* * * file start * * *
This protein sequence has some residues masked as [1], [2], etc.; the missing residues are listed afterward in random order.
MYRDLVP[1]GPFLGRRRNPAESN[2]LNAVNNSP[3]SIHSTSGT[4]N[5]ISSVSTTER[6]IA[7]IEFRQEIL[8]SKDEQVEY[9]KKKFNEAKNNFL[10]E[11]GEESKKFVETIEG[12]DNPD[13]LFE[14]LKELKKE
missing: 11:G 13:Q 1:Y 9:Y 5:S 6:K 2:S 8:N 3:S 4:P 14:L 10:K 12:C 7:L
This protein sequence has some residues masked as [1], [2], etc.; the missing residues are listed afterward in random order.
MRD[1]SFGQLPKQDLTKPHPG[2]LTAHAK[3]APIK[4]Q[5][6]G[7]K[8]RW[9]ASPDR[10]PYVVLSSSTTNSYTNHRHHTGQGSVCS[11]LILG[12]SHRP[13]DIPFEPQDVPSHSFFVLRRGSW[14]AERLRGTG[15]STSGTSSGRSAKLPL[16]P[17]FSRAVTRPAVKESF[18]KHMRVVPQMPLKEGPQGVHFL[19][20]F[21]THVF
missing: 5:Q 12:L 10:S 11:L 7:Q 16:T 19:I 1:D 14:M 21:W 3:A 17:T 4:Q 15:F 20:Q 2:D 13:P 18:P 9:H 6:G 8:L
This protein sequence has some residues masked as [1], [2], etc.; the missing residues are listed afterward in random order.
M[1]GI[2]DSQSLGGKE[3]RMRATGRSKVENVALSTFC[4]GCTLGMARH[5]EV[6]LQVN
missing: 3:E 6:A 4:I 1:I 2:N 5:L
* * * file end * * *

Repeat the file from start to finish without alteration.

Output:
This protein sequence has some residues masked as [1], [2], etc.; the missing residues are listed afterward in random order.
MYRDLVP[1]GPFLGRRRNPAESN[2]LNAVNNSP[3]SIHSTSGT[4]N[5]ISSVSTTER[6]IA[7]IEFRQEIL[8]SKDEQVEY[9]KKKFNEAKNNFL[10]E[11]GEESKKFVETIEG[12]DNPD[13]LFE[14]LKELKKE
missing: 11:G 13:Q 1:Y 9:Y 5:S 6:K 2:S 8:N 3:S 4:P 14:L 10:K 12:C 7:L
This protein sequence has some residues masked as [1], [2], etc.; the missing residues are listed afterward in random order.
MRD[1]SFGQLPKQDLTKPHPG[2]LTAHAK[3]APIK[4]Q[5][6]G[7]K[8]RW[9]ASPDR[10]PYVVLSSSTTNSYTNHRHHTGQGSVCS[11]LILG[12]SHRP[13]DIPFEPQDVPSHSFFVLRRGSW[14]AERLRGTG[15]STSGTSSGRSAKLPL[16]P[17]FSRAVTRPAVKESF[18]KHMRVVPQMPLKEGPQGVHFL[19][20]F[21]THVF
missing: 5:Q 12:L 10:S 11:L 7:Q 16:T 19:I 1:D 14:M 21:W 3:A 17:T 4:Q 15:F 20:Q 2:D 13:P 18:P 9:H 6:G 8:L
This protein sequence has some residues masked as [1], [2], etc.; the missing residues are listed afterward in random order.
M[1]GI[2]DSQSLGGKE[3]RMRATGRSKVENVALSTFC[4]GCTLGMARH[5]EV[6]LQVN
missing: 3:E 6:A 4:I 1:I 2:N 5:L